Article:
Rams look like contenders after thumping the Seahawks
SEATTLE (AP) — In the span of a week, the Los Angeles Rams changed the conversation from not being ready for the big games to now appearing ready and dangerous for the playoffs.
The Rams aren’t in the postseason yet. But the biggest step they’ve taken toward a postseason return came Sunday in their 42-7 blowout of the Seattle Seahawks on Sunday. It was a big game on a big stage with postseason implications, and the Rams made the Seahawks look hapless with a dominating performance.
There is still one more step for the Rams to take in order to wrap up that postseason berth, but any question about their playoff potential was put to rest against the Seahawks.
“We’re very pleased with what we did today and now we’ll see if we can follow it up with a good performance next week,” Rams coach Sean McVay said. “Seattle has been in the playoffs a handful of years in a row now. They have won the division three of the last four years now. We came in here and took advantage of that today.”
There was a rightful bit of skepticism about the Rams (10-4) coming into Sunday. They had stumbled earlier this season against Seattle and Minnesota. And just a week ago, the Rams couldn’t close out Philadelphia and lost 43-35 at home to the NFC-best Eagles.
But they took full advantage of a banged-up Seattle defense and flustered Russell Wilson to where his greatest contribution was making sure the Seahawks (8-6) didn’t get shut out.
Todd Gurley was fantastic as a ball carrier with 152 yards rushing and three TDs on the ground, and another TD reception in the third quarter that gave the Rams a 40-0 lead. Los Angeles won on special teams, in field position and sacked Wilson seven times. Seattle’s playmakers were spectators and the Seahawks looked closer to the end of an era than being worthy playoff contenders.
“We didn’t handle Todd Gurley very well, he was on fire. But schematically, we let some things go. We made some mistakes, too, that got the ball out there,” Seattle coach Pete Carroll said. “It’s really hard for me to explain to you because this is something that I haven’t seen us do, and play that far off.”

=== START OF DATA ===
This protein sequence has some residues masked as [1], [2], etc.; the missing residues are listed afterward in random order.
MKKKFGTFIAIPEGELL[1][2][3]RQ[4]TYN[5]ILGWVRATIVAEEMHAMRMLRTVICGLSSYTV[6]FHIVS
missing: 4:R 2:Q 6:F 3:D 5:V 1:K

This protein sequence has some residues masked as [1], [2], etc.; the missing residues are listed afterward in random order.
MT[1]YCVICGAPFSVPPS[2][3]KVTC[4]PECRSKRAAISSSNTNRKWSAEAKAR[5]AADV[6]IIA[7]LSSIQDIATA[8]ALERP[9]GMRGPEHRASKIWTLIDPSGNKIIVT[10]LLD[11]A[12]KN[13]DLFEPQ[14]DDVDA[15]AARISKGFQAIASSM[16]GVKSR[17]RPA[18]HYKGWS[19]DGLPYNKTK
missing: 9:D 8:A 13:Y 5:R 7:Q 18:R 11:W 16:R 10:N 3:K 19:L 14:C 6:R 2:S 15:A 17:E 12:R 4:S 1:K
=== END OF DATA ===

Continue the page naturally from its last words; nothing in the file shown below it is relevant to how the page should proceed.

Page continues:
Gurley was the star, averaging 7.2 yards per carry. He had 144 yards rushing at halftime, including a 57-yard TD sprint in the final minute of the first half to give the Rams a 34-0 lead at the break. He’s the second player in Rams history — joining Marshall Faulk — with at least 150 yards rushing, three TD runs and a TD catch in a single game.
Here’s what else to know from the Rams’ dominant performance:
FIELD POSITION: It’s easy to score when seemingly every drive starts around midfield. That was the case for the Rams, who had six possessions in the first half start at midfield or inside Seattle territory. Not surprisingly, the Rams scored on all six possessions, including a drive that started at the Seattle 1 after Pharoh Cooper’s 53-yard punt return. The Rams’ average starting position for the game was their 47-yard line.
“To flip the field consistently like our punt return unit has done has been huge for our offense to be in that spot,” McVay said.
WORST LOSS: Carroll’s first season in Seattle in 2010 ended with a division title, but mixed in were some of the worst losses of his tenure with the Seahawks. Included were three games allowing 40 points and a 34-point loss to the New York Giants.
Sunday’s loss brought back many of the memories from that first season. It was the first time Seattle had allowed 40 points since late in the 2010 season and the 35-point defeat was the most lopsided of Carroll’s tenure.
“This is the only game you’ve ever seen us play like this,” Carroll said. “I can’t remember back to Year 1 or something like that. Our expectations were that we were going to be right in the middle of this thing.”
SACK ATTACK: The Rams’ seven sacks of Wilson tied a season high for the Rams and matched the most times Wilson has been sacked in his career, the last coming in the 2014 season. Los Angeles did an excellent job of clogging the escape lanes, so Wilson couldn’t extend plays. Aaron Donald was most troublesome with three sacks.
BAD RUSS: The stats say Wilson had a pedestrian game, but he made mistakes early that proved costly. Wilson was off-target with some early throws when Seattle was struggling to get any consistency on offense. He fumbled when he left the ball on the ground trying spin out of a sack and later lost 23 yards throwing a backward pass as he attempted to avoid another sack.
Seattle ran one offensive play in Rams territory in the first 10 drives of the game.